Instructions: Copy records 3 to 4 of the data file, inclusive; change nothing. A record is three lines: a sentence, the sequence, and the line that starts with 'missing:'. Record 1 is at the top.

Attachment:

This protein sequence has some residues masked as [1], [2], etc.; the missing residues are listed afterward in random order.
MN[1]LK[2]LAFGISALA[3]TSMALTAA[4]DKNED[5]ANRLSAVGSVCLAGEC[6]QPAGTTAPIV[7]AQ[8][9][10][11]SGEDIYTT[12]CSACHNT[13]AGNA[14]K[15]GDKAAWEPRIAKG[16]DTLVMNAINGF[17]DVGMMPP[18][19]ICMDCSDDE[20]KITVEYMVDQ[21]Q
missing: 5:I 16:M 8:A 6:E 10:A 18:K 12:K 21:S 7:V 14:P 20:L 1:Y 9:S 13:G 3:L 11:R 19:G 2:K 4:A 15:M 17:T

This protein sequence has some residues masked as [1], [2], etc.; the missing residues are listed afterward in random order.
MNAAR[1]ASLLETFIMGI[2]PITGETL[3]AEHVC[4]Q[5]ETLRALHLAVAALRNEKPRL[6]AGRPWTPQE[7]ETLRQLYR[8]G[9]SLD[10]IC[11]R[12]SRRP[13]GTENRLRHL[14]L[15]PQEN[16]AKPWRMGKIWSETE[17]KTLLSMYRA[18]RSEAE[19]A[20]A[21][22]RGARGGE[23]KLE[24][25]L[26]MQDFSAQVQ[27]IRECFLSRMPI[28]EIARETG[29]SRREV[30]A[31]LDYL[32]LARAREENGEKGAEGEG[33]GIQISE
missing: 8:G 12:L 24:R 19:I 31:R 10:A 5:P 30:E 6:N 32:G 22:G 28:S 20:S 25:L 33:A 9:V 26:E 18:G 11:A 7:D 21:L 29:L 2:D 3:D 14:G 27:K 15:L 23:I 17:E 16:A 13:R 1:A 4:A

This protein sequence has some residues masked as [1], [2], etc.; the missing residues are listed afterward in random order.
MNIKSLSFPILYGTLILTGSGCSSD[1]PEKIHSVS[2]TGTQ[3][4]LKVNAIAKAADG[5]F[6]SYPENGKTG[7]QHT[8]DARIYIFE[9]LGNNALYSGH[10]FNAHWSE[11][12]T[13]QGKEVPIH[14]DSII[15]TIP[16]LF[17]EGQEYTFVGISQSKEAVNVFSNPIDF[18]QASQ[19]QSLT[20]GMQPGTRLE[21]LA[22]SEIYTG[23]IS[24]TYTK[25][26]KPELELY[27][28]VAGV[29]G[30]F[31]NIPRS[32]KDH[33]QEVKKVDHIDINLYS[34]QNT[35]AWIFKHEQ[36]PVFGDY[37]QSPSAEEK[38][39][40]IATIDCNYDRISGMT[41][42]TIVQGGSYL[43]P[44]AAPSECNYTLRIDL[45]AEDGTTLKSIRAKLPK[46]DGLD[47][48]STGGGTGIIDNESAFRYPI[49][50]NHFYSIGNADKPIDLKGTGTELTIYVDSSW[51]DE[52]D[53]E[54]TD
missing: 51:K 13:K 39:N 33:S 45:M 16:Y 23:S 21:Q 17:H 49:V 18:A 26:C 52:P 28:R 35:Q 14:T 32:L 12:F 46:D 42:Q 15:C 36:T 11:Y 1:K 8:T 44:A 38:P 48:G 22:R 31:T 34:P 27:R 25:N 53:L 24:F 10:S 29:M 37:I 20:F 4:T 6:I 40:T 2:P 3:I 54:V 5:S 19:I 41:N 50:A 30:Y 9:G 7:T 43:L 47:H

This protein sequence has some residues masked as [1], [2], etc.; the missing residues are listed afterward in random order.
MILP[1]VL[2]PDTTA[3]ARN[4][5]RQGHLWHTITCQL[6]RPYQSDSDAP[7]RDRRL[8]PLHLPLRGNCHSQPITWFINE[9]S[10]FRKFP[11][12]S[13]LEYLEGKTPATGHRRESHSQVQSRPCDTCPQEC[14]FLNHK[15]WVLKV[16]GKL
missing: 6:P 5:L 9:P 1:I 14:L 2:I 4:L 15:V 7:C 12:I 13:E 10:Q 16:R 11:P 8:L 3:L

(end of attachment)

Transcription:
This protein sequence has some residues masked as [1], [2], etc.; the missing residues are listed afterward in random order.
MNIKSLSFPILYGTLILTGSGCSSD[1]PEKIHSVS[2]TGTQ[3][4]LKVNAIAKAADG[5]F[6]SYPENGKTG[7]QHT[8]DARIYIFE[9]LGNNALYSGH[10]FNAHWSE[11][12]T[13]QGKEVPIH[14]DSII[15]TIP[16]LF[17]EGQEYTFVGISQSKEAVNVFSNPIDF[18]QASQ[19]QSLT[20]GMQPGTRLE[21]LA[22]SEIYTG[23]IS[24]TYTK[25][26]KPELELY[27][28]VAGV[29]G[30]F[31]NIPRS[32]KDH[33]QEVKKVDHIDINLYS[34]QNT[35]AWIFKHEQ[36]PVFGDY[37]QSPSAEEK[38][39][40]IATIDCNYDRISGMT[41][42]TIVQGGSYL[43]P[44]AAPSECNYTLRIDL[45]AEDGTTLKSIRAKLPK[46]DGLD[47][48]STGGGTGIIDNESAFRYPI[49][50]NHFYSIGNADKPIDLKGTGTELTIYVDSSW[51]DE[52]D[53]E[54]TD
missing: 51:K 13:K 39:N 33:S 45:M 16:Y 23:S 21:Q 17:H 49:V 18:A 26:C 52:P 28:R 35:Q 14:T 32:L 12:F 46:D 42:Q 15:C 36:T 11:Y 1:K 8:T 44:A 38:P 48:G 22:R 31:T 34:P 27:R 25:N 53:L 24:F 10:S 29:M 37:I 20:F 4:T 6:I 40:T 2:P 3:I 54:V 5:S 19:I 41:N 50:A 30:Y 9:G 7:T 43:L 47:H

This protein sequence has some residues masked as [1], [2], etc.; the missing residues are listed afterward in random order.
MILP[1]VL[2]PDTTA[3]ARN[4][5]RQGHLWHTITCQL[6]RPYQSDSDAP[7]RDRRL[8]PLHLPLRGNCHSQPITWFINE[9]S[10]FRKFP[11][12]S[13]LEYLEGKTPATGHRRESHSQVQSRPCDTCPQEC[14]FLNHK[15]WVLKV[16]GKL
missing: 6:P 5:L 9:P 1:I 14:L 2:I 4:L 15:V 7:C 12:I 13:E 10:Q 16:R 11:P 8:L 3:L